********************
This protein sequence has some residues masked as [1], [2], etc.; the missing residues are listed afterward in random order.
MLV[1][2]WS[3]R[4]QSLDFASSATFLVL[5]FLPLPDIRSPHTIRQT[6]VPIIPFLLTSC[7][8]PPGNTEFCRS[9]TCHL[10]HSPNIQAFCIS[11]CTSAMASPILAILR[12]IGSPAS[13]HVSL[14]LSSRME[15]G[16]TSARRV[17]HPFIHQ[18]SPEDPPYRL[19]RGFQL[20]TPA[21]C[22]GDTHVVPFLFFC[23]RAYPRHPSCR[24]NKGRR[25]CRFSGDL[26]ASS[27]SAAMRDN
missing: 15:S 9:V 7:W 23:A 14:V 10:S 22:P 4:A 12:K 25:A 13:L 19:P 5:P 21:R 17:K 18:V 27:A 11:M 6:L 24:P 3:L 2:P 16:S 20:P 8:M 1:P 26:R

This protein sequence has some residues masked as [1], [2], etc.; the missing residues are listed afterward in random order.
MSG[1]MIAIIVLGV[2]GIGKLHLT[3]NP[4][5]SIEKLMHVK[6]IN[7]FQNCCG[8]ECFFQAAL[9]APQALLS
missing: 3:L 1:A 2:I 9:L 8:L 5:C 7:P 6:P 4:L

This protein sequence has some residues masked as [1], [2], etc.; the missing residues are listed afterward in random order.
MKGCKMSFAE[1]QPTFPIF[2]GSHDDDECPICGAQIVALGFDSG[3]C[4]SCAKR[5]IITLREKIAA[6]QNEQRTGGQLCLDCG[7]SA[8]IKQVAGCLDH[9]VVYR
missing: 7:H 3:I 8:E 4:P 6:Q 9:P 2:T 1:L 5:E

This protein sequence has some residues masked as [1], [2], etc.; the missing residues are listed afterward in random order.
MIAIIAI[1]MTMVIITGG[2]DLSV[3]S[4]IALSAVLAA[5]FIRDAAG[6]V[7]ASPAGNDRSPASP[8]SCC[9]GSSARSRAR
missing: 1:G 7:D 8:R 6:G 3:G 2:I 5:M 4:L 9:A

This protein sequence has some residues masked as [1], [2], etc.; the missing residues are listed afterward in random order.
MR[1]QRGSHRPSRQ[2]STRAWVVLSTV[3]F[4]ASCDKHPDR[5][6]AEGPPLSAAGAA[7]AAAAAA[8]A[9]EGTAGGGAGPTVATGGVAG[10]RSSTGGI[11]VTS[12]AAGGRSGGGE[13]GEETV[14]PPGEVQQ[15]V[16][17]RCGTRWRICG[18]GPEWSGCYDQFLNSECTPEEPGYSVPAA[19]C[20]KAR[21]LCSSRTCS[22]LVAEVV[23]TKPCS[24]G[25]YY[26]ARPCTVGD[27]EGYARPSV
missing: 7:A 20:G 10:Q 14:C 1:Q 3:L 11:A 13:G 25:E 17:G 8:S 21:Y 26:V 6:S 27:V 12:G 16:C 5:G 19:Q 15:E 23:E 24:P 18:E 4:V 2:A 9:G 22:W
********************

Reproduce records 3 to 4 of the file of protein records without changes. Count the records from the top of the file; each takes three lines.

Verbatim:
This protein sequence has some residues masked as [1], [2], etc.; the missing residues are listed afterward in random order.
MKGCKMSFAE[1]QPTFPIF[2]GSHDDDECPICGAQIVALGFDSG[3]C[4]SCAKR[5]IITLREKIAA[6]QNEQRTGGQLCLDCG[7]SA[8]IKQVAGCLDH[9]VVYR
missing: 7:H 3:I 8:E 4:P 6:Q 9:P 2:T 1:L 5:E

This protein sequence has some residues masked as [1], [2], etc.; the missing residues are listed afterward in random order.
MIAIIAI[1]MTMVIITGG[2]DLSV[3]S[4]IALSAVLAA[5]FIRDAAG[6]V[7]ASPAGNDRSPASP[8]SCC[9]GSSARSRAR
missing: 1:G 7:D 8:R 6:G 3:G 2:I 5:M 4:L 9:A